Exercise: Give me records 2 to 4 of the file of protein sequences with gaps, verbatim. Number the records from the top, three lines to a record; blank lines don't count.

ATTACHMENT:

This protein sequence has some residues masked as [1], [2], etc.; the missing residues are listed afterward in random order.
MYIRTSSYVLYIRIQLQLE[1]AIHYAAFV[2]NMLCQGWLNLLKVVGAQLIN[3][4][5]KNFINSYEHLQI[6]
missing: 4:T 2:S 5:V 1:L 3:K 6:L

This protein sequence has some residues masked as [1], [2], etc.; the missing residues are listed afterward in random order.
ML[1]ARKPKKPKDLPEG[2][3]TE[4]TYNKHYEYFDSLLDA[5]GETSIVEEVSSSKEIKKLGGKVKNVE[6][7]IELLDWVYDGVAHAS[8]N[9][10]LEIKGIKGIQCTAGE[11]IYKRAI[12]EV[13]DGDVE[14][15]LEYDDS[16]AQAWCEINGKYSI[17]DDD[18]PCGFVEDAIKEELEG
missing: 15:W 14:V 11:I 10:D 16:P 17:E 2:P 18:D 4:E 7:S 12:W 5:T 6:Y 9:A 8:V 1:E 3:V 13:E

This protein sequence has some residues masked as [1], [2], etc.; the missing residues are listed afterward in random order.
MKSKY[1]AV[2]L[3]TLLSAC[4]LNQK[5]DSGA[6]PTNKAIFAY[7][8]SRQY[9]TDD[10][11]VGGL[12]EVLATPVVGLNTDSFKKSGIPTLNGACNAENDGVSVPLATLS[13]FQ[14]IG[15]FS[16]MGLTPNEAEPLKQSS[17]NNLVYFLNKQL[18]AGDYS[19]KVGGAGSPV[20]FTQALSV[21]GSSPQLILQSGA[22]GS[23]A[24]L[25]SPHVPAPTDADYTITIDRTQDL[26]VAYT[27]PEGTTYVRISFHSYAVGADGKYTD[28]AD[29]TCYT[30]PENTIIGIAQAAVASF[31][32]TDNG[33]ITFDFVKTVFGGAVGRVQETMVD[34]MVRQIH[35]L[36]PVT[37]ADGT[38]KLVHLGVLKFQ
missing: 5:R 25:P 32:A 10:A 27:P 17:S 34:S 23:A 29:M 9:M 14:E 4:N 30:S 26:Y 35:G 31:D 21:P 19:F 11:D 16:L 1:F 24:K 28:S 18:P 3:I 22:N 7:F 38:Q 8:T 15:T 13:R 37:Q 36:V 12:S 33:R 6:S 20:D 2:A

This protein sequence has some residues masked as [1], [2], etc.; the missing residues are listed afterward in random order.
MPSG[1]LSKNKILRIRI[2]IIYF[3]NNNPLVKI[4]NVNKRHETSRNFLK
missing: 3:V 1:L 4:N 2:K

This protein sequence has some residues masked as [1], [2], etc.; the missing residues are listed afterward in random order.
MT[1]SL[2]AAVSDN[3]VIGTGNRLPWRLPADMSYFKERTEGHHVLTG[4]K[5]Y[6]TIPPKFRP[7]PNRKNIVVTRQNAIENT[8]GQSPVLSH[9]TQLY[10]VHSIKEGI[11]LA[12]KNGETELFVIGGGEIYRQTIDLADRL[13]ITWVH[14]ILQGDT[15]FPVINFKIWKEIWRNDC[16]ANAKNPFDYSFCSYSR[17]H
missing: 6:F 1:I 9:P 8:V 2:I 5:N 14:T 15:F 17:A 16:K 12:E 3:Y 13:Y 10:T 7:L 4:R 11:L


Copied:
This protein sequence has some residues masked as [1], [2], etc.; the missing residues are listed afterward in random order.
ML[1]ARKPKKPKDLPEG[2][3]TE[4]TYNKHYEYFDSLLDA[5]GETSIVEEVSSSKEIKKLGGKVKNVE[6][7]IELLDWVYDGVAHAS[8]N[9][10]LEIKGIKGIQCTAGE[11]IYKRAI[12]EV[13]DGDVE[14][15]LEYDDS[16]AQAWCEINGKYSI[17]DDD[18]PCGFVEDAIKEELEG
missing: 15:W 14:V 11:I 10:D 16:P 17:E 2:P 18:D 4:E 7:S 12:W 5:T 6:Y 9:A 8:V 1:E 3:V 13:E

This protein sequence has some residues masked as [1], [2], etc.; the missing residues are listed afterward in random order.
MKSKY[1]AV[2]L[3]TLLSAC[4]LNQK[5]DSGA[6]PTNKAIFAY[7][8]SRQY[9]TDD[10][11]VGGL[12]EVLATPVVGLNTDSFKKSGIPTLNGACNAENDGVSVPLATLS[13]FQ[14]IG[15]FS[16]MGLTPNEAEPLKQSS[17]NNLVYFLNKQL[18]AGDYS[19]KVGGAGSPV[20]FTQALSV[21]GSSPQLILQSGA[22]GS[23]A[24]L[25]SPHVPAPTDADYTITIDRTQDL[26]VAYT[27]PEGTTYVRISFHSYAVGADGKYTD[28]AD[29]TCYT[30]PENTIIGIAQAAVASF[31][32]TDNG[33]ITFDFVKTVFGGAVGRVQETMVD[34]MVRQIH[35]L[36]PVT[37]ADGT[38]KLVHLGVLKFQ
missing: 5:R 25:P 32:A 10:A 27:P 17:S 34:S 23:A 29:M 9:M 14:E 4:N 30:S 26:Y 35:G 31:D 21:P 19:F 11:D 16:L 1:F 24:K 28:S 18:P 3:I 22:N 7:F 38:Q 8:T 15:T 13:R 37:Q 36:V 12:S 33:R 6:S 20:D 2:A

This protein sequence has some residues masked as [1], [2], etc.; the missing residues are listed afterward in random order.
MPSG[1]LSKNKILRIRI[2]IIYF[3]NNNPLVKI[4]NVNKRHETSRNFLK
missing: 3:V 1:L 4:N 2:K